I would never put a $3000 lens on a $30 head. I do not want to carry around 2 or 3 heads in case 1 breaks. I spend more on my head because i want to put my camera and lens on it and never have to worry.
It's like buying a $2000 stereo and a $50 set of speakers...
The difference is that the guy with the Acratech does not have to waste time replacing his broken head, because it simply does not break. I love mine, worth every dime. Another point is that I would rather own a head that isn't going to break and drop my camera on the pavement...
I have owned two Acratech heads and would happily buy another if I needed to. The head is simply amazing. Worth every penny I have it on a Feisol 3301, what an amazing combo.
larrytusaz: I picked up a Nikon D5000/18-55mm kit for only $175 around two weeks ago, it even included a portrait grip, 2 spare batteries, a Toshiba case and a 4G card. It would totally blast any of these to pieces. Yes it's large--so? When you care about quality, you only use the good stuff, not the stuff the Kodak/Polaroid crowd is using. Besides, if you can't deal with an SLR, there's always a Sony RX100 or Panasonic LX100, or the Sony NEX-6 which I also have and which, with Wi-Fi, can beam your images to a device for instant sharing, if that really matters so much.
The best camera is the one you have with you...
This is not an article about owning Full Frame, Crop Sensor, compact cameras, no it is about Camera Phones. Stating that the regular cameras are better is like saying that a Corvette will win you more races than a Honda Civic, duh.
Not everyone has a camera with them at all times, but most have a smart phone with them. That is what this article is for.
Neroon: Simple answer is no.
Canon needs lenses and they need full-frame to be taken seriously. This fact that they are not selling it in the US speaks volumes about their attitude.
Combine that with the endless wait for a high MP camera and what do we get? Two cameras that will not ship till mid year at best and that cost more than $3500. In the meantime I am selling off all my Canon gear and going Sony.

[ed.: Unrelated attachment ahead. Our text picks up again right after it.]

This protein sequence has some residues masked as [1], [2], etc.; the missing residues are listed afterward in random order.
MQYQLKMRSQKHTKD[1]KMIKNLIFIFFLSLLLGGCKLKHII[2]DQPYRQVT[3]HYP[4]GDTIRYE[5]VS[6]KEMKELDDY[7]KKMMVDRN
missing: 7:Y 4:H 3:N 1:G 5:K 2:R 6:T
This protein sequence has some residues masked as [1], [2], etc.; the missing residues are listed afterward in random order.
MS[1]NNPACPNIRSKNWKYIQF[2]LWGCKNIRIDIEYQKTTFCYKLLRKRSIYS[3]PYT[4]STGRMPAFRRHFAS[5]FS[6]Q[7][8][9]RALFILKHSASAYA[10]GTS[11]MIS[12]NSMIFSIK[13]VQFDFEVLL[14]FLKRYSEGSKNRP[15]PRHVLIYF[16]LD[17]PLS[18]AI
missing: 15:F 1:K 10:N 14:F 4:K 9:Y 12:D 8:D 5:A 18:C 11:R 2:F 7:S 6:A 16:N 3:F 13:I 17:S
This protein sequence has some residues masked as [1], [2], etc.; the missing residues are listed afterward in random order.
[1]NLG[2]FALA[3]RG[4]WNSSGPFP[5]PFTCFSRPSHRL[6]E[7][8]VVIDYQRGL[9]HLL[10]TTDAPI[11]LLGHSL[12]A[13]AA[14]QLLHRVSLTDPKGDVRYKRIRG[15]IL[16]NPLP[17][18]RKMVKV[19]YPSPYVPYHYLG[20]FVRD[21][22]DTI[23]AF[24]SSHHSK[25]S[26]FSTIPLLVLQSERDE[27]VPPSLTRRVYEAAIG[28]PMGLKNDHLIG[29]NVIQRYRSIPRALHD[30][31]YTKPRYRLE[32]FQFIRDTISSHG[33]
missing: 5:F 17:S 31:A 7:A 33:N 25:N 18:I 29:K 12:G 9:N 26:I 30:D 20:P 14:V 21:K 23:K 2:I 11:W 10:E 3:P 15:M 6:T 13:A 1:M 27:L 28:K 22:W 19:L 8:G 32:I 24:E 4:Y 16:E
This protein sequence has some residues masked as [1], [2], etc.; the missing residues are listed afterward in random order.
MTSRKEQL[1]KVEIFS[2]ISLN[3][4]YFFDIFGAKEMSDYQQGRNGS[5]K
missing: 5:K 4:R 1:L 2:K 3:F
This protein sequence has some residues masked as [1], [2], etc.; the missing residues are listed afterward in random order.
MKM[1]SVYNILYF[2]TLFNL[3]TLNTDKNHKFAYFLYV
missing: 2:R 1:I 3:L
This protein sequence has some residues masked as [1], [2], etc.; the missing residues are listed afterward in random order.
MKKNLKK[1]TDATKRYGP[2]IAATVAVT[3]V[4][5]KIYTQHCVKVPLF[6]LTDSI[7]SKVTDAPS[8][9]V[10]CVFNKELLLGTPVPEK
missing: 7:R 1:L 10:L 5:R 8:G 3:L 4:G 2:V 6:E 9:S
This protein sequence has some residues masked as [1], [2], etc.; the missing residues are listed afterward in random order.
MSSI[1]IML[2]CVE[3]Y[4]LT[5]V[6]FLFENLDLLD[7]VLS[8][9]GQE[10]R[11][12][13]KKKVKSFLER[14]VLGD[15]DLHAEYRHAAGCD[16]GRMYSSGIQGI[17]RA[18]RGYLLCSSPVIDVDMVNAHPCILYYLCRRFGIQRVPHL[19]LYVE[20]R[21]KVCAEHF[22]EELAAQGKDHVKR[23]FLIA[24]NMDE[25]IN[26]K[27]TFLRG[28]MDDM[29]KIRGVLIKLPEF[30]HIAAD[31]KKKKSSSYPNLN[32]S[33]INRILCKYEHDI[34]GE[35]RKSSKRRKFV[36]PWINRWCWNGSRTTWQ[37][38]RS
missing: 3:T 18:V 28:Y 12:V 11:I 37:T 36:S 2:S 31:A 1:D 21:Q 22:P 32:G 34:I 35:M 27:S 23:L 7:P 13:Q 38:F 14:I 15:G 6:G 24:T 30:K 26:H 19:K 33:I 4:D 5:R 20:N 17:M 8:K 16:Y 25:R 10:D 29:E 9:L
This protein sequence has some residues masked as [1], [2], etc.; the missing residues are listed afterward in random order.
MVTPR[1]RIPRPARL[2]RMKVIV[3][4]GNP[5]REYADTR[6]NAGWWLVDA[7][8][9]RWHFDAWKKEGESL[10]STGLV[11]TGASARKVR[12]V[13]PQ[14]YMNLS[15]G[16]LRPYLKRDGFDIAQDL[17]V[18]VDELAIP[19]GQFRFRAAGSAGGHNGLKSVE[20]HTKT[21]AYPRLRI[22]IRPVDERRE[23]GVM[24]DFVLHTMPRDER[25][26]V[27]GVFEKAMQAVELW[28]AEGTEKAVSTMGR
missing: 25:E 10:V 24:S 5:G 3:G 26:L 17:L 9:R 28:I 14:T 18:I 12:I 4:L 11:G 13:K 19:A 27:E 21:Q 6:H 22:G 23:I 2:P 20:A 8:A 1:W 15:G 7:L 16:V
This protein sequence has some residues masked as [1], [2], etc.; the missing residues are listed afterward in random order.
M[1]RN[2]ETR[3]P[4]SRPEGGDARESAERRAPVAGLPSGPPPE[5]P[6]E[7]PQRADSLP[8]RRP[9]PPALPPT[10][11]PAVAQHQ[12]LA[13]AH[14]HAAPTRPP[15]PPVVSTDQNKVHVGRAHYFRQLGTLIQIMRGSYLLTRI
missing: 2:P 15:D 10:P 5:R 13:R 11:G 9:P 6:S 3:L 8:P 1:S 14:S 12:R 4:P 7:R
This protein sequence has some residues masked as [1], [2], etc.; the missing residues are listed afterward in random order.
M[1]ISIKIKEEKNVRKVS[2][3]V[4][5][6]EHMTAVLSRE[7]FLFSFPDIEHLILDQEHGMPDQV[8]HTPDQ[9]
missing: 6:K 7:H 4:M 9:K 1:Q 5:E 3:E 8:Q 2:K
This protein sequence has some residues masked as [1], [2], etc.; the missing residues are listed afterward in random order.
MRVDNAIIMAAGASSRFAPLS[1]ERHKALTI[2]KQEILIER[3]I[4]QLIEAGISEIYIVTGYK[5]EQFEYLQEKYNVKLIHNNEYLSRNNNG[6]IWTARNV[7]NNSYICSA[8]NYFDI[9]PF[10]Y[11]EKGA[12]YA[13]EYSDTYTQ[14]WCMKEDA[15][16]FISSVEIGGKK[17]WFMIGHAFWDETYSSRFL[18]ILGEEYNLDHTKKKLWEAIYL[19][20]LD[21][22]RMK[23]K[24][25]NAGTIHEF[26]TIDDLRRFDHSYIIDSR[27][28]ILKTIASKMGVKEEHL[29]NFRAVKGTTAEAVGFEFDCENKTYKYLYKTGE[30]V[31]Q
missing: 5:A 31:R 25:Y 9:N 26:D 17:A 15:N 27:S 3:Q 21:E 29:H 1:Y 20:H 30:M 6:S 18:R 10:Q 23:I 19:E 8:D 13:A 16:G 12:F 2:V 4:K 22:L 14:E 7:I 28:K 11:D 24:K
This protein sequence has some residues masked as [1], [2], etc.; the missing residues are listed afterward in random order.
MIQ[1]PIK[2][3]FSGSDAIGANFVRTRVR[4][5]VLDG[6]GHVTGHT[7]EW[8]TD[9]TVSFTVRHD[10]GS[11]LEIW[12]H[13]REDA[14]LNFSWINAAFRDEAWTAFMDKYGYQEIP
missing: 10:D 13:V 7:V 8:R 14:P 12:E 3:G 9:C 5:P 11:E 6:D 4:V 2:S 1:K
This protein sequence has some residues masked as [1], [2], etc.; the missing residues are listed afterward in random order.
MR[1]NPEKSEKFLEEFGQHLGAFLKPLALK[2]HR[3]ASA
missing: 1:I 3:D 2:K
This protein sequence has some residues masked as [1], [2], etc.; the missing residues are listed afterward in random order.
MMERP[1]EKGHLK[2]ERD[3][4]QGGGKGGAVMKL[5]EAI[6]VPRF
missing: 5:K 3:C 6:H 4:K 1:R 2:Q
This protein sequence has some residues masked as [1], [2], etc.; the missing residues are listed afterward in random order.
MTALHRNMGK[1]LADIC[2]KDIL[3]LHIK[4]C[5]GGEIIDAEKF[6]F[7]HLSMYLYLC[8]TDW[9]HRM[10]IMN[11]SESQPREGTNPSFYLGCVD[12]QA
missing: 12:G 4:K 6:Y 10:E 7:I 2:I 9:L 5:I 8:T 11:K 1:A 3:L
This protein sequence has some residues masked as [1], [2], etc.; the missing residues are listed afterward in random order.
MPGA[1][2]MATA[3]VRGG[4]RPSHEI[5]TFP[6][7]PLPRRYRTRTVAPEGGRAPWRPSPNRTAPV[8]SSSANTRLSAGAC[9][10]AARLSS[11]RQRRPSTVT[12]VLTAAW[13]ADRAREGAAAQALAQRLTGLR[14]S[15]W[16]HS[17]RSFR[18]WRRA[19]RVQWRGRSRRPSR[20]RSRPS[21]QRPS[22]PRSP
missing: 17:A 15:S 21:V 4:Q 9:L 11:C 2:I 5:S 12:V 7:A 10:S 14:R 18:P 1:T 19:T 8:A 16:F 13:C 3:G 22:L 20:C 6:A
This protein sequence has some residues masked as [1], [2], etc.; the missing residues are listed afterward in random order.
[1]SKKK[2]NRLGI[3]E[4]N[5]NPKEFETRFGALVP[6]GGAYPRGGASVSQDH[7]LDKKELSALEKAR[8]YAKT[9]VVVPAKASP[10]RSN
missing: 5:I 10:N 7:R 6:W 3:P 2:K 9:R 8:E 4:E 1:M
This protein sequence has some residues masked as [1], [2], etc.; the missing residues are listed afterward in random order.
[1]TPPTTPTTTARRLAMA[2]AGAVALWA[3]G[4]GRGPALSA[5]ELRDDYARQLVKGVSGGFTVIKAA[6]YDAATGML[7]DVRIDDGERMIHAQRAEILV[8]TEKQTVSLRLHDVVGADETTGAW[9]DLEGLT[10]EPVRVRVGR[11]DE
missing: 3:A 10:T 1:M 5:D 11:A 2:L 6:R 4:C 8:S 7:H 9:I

Not sure where you got the idea that the Sony f4 lenses cost as much as Canon's 2.8 Trinity? Yes, they are more expensive than the f4 Canon trinity, but not as much at the Canon 2.8s
Simple answer is no.
Acratech is my choice -- have never regretted getting one.
A lot of misinformation in this list
I have been shooting IR for several years. For the most part I do B&W images. The differences can be very striking. You do not need filters or tripod, though you will get sharper images.
IR is vastly easier but still challenging in Digital. You do not have special film and handling, you can handhold any shot you want unless the shutter is too slow - just like regular photography.
Here is some of my IR work: https://flic.kr/s/aHsjuAREAW
If you do not see smartphone as the enemy then you are clueless. Unless you are admitting that you are glad to be out of the no margin market.
El Profe: It makes no sense (to me) to design a classic or retro looking and hopefully with simple A, S, M controls (no 100 scenes modes) body and then damage the retro concept by using an EVF. If it has an OVF i think about it. But if it has an EVF i don't even bother not even to read about it (no matter the price).
Feeling a little archaic are we...let me know when you come up with a design that uses the X lenses and can fit a mirror between the lens and the sensor. I know, it could be a tiny mirror that shows 20% of the scene...next stupid complaint please.
konanon: If I may be allowed to dream...put that sensor in the E-M1 and you have yourself the perfect mirrorless camera. Well, for me at least.
Wait a minute. Aren't Olympus and Sony in some sort of partnership? Wouldn't that be interesting. The alpha 8 with E-M1 technology.
Dream session over.
That will be the A9r...
I am really not sure why Bogen and Gitzo both keep going their own way on the design of quick release plates. Does anyone know why?